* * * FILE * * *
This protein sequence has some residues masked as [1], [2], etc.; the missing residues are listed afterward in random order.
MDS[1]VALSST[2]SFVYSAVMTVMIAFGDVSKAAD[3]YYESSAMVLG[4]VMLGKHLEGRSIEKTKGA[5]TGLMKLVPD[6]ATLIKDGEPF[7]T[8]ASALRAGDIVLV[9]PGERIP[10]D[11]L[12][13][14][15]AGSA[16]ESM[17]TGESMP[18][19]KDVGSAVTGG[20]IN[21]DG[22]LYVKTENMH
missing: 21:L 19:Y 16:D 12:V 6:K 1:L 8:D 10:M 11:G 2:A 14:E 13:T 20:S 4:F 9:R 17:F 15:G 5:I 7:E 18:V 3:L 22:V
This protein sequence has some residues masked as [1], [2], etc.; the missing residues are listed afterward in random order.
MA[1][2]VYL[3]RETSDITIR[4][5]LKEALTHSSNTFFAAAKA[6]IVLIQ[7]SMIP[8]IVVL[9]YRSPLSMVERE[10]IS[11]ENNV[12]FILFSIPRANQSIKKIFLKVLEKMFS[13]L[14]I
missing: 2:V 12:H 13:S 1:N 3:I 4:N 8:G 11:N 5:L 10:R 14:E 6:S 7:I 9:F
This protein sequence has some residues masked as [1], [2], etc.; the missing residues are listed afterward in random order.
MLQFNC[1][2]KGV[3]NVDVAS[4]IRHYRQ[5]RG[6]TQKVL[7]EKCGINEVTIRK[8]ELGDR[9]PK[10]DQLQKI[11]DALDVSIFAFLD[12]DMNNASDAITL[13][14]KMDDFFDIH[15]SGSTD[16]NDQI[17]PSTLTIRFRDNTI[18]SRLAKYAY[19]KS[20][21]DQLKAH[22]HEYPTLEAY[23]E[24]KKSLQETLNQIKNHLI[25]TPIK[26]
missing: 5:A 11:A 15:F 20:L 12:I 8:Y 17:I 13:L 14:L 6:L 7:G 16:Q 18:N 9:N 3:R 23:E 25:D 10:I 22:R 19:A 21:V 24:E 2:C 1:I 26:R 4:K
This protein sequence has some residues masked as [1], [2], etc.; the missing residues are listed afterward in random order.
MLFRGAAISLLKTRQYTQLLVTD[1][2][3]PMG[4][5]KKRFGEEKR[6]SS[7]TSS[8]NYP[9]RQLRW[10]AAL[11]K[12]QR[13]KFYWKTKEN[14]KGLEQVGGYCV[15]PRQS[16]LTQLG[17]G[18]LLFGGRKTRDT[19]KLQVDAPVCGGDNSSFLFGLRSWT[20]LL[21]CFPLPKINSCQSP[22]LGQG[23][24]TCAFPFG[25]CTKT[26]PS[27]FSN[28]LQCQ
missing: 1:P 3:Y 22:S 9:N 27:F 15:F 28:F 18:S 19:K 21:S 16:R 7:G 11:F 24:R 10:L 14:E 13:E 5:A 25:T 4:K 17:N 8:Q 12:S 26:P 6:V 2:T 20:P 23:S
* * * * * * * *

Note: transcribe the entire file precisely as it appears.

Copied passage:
This protein sequence has some residues masked as [1], [2], etc.; the missing residues are listed afterward in random order.
MDS[1]VALSST[2]SFVYSAVMTVMIAFGDVSKAAD[3]YYESSAMVLG[4]VMLGKHLEGRSIEKTKGA[5]TGLMKLVPD[6]ATLIKDGEPF[7]T[8]ASALRAGDIVLV[9]PGERIP[10]D[11]L[12][13][14][15]AGSA[16]ESM[17]TGESMP[18][19]KDVGSAVTGG[20]IN[21]DG[22]LYVKTENMH
missing: 21:L 19:Y 16:D 12:V 6:K 1:L 8:D 10:M 11:G 2:A 14:E 13:T 20:S 4:F 9:R 17:F 15:G 5:I 7:E 18:V 3:L 22:V
This protein sequence has some residues masked as [1], [2], etc.; the missing residues are listed afterward in random order.
MA[1][2]VYL[3]RETSDITIR[4][5]LKEALTHSSNTFFAAAKA[6]IVLIQ[7]SMIP[8]IVVL[9]YRSPLSMVERE[10]IS[11]ENNV[12]FILFSIPRANQSIKKIFLKVLEKMFS[13]L[14]I
missing: 2:V 12:H 13:S 1:N 3:I 4:N 8:G 11:N 5:L 10:R 14:E 6:S 7:I 9:F
This protein sequence has some residues masked as [1], [2], etc.; the missing residues are listed afterward in random order.
MLQFNC[1][2]KGV[3]NVDVAS[4]IRHYRQ[5]RG[6]TQKVL[7]EKCGINEVTIRK[8]ELGDR[9]PK[10]DQLQKI[11]DALDVSIFAFLD[12]DMNNASDAITL[13][14]KMDDFFDIH[15]SGSTD[16]NDQI[17]PSTLTIRFRDNTI[18]SRLAKYAY[19]KS[20][21]DQLKAH[22]HEYPTLEAY[23]E[24]KKSLQETLNQIKNHLI[25]TPIK[26]
missing: 5:A 11:A 15:F 20:L 12:I 8:Y 17:I 13:L 14:L 6:L 7:G 16:Q 18:N 9:N 3:R 23:E 25:D 10:I 22:R 19:A 21:V 24:E 2:C 1:I 26:R 4:K
This protein sequence has some residues masked as [1], [2], etc.; the missing residues are listed afterward in random order.
MLFRGAAISLLKTRQYTQLLVTD[1][2][3]PMG[4][5]KKRFGEEKR[6]SS[7]TSS[8]NYP[9]RQLRW[10]AAL[11]K[12]QR[13]KFYWKTKEN[14]KGLEQVGGYCV[15]PRQS[16]LTQLG[17]G[18]LLFGGRKTRDT[19]KLQVDAPVCGGDNSSFLFGLRSWT[20]LL[21]CFPLPKINSCQSP[22]LGQG[23][24]TCAFPFG[25]CTKT[26]PS[27]FSN[28]LQCQ
missing: 1:P 3:Y 22:S 9:N 27:F 15:F 28:F 18:S 19:K 21:S 16:R 7:G 11:F 24:R 10:L 14:E 13:E 5:A 25:T 4:K 17:N 8:Q 12:S 26:P 6:V 2:T 20:P 23:S